Author: Sheri Denkensohn
No, the caps lock did not get stuck on my keyboard. I meant to have the first 3 letters stand out. Why? Because I’ve had some experiences where I still shake my head over an assumption and it kind of makes the person who made the assumption seem like the rear end of a donkey.
I’ve been thinking about writing about this topic for a while, and I was moved to finally do so after reading a blog in the Huffington Post (from 2015, but still relevant). In the blog, the writer, an individual with Spinal Muscular Atrophy, relays to the reader that most people assume that his girlfriend is his caregiver. His name is Shane Burcaw and he has a book coming out at the end of April.
I know that some people have had limited exposure to people with disabilities, but why make an assumption like that? We are not freaks who don’t experience the joys of the human condition, like love and marriage.
On a trip to Richmond, VA, my husband Tony and I were checking into a hotel and we went up to our room in one elevator while the bellman (with our luggage) rode up in a separate elevator with my personal assistant. He delivered our baggage, but after he left the room, my assistant told us that he asked her if I was Tony’s mother. Yes, mother!!!! Not even sister!! My mouth was on the floor! Even though we all laughed, it really hurt to think that this person could not envision Tony and me in a loving relationship as husband and wife.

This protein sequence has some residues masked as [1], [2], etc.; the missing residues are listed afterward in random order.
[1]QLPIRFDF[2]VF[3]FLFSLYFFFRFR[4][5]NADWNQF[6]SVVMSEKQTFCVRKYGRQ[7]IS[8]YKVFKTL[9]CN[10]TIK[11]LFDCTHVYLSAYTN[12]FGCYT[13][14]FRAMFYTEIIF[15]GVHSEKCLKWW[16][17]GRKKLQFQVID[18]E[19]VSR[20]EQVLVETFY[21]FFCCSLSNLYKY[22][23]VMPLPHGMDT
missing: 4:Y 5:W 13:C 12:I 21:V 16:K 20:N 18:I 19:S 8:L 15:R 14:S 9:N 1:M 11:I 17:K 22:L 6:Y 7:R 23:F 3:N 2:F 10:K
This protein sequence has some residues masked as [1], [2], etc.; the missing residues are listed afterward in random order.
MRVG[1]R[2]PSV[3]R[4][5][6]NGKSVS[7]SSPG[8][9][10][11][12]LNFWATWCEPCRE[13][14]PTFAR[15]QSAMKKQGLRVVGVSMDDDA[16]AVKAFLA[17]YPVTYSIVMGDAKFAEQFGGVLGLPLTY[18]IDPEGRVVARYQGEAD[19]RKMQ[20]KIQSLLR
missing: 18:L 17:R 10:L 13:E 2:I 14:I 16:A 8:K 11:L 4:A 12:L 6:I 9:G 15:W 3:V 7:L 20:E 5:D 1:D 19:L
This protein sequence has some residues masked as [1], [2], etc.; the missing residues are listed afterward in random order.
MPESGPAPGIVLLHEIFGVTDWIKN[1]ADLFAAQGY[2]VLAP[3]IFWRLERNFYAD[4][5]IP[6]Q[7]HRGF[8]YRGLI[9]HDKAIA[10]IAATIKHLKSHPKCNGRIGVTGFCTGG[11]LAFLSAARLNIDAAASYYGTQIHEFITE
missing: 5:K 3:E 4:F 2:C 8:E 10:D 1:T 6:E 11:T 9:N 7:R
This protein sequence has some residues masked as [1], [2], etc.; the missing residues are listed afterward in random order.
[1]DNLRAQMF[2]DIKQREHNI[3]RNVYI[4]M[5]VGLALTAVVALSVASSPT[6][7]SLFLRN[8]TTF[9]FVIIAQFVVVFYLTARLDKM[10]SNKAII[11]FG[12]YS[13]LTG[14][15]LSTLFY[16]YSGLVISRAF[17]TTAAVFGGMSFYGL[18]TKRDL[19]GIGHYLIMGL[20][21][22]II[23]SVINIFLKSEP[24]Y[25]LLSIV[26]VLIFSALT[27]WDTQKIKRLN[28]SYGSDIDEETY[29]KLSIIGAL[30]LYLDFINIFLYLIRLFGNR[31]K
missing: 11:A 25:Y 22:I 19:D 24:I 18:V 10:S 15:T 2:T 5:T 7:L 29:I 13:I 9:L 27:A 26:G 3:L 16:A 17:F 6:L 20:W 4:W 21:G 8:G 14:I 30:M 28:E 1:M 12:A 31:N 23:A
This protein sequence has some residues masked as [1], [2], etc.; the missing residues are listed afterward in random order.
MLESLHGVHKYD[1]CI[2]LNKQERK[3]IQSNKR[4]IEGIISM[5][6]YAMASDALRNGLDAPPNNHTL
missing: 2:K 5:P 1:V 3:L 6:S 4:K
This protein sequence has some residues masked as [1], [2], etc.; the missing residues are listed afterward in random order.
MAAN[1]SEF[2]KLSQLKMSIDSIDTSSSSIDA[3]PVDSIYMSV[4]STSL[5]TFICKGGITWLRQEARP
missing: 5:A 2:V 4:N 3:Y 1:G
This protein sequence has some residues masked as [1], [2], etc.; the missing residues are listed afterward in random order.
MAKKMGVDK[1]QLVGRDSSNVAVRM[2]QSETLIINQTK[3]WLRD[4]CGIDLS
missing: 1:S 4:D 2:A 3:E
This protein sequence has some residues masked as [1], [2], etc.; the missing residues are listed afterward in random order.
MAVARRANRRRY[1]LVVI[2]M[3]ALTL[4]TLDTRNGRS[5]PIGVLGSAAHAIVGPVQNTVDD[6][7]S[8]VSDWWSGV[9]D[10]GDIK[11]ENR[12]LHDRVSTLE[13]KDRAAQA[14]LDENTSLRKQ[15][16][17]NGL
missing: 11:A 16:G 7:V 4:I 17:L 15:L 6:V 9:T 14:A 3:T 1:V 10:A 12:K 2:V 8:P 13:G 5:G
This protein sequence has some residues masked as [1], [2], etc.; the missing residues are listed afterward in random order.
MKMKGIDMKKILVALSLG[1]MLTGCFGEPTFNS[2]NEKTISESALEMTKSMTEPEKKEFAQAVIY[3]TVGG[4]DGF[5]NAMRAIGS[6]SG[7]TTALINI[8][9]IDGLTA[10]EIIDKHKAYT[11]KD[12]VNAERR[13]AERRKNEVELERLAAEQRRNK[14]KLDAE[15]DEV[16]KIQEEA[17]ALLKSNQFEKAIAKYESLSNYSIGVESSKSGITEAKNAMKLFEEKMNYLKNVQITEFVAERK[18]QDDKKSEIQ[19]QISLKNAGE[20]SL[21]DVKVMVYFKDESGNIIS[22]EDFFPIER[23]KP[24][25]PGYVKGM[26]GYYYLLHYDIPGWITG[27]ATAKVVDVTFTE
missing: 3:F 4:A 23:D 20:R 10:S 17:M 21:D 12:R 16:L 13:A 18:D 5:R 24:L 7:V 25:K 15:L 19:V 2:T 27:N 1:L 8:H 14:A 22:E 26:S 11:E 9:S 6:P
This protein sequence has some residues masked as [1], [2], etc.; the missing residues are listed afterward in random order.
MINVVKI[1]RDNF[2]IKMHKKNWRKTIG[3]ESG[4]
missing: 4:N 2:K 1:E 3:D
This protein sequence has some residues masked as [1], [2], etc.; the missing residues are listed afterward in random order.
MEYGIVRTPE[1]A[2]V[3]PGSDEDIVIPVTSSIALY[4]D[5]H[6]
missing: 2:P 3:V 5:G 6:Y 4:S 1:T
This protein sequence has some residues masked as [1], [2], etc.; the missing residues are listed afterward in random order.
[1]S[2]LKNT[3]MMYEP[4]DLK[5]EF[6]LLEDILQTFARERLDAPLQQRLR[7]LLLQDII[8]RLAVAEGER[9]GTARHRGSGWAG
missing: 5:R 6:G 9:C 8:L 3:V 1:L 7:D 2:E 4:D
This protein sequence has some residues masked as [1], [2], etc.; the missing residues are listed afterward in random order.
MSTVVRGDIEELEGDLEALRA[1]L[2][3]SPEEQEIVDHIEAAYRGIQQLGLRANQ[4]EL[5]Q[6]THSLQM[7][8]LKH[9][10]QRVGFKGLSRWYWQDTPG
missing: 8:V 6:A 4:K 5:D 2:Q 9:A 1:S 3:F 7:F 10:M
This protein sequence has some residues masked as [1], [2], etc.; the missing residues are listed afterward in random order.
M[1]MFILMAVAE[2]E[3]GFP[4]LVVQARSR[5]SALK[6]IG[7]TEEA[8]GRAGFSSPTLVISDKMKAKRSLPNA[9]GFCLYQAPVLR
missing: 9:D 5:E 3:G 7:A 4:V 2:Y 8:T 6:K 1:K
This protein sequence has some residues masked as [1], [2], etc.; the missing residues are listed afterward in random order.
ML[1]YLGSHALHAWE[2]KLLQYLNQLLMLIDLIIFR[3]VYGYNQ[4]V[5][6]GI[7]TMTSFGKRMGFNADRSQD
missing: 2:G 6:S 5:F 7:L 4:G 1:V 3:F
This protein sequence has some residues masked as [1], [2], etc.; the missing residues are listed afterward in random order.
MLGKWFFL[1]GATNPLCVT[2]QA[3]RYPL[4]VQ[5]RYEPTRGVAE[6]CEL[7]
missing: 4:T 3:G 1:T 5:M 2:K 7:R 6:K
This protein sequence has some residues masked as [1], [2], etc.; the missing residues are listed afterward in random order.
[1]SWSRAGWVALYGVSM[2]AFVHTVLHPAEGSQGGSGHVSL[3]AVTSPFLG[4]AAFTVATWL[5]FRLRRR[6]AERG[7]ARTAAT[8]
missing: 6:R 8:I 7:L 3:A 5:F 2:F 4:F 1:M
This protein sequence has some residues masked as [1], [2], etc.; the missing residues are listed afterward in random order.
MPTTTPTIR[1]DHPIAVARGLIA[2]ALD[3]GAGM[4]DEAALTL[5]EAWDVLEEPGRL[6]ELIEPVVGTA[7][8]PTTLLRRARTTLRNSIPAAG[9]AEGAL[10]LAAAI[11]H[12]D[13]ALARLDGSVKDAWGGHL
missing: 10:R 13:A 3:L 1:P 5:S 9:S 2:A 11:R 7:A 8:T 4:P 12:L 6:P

Honestly, I believe that he came to this conclusion because he could not conceive of the fact that two individuals in wheelchairs would be married to each other and not related in some other way. I don’t think he was a bad man, I just think that his experience and exposure to people with disabilities limited his own ability to envision a loving relationship between the two of us.
What is the solution? Quite frankly, I don’t think there is one except for the fact that I would encourage everyone to have a broad mind. Think and not assume. Believe that people of all shapes, sizes, colors and gender have loving relationships. And don’t make assumptions that are rooted in past societal norms and beliefs. If you do that, those 3 capitalized letters won’t apply to you.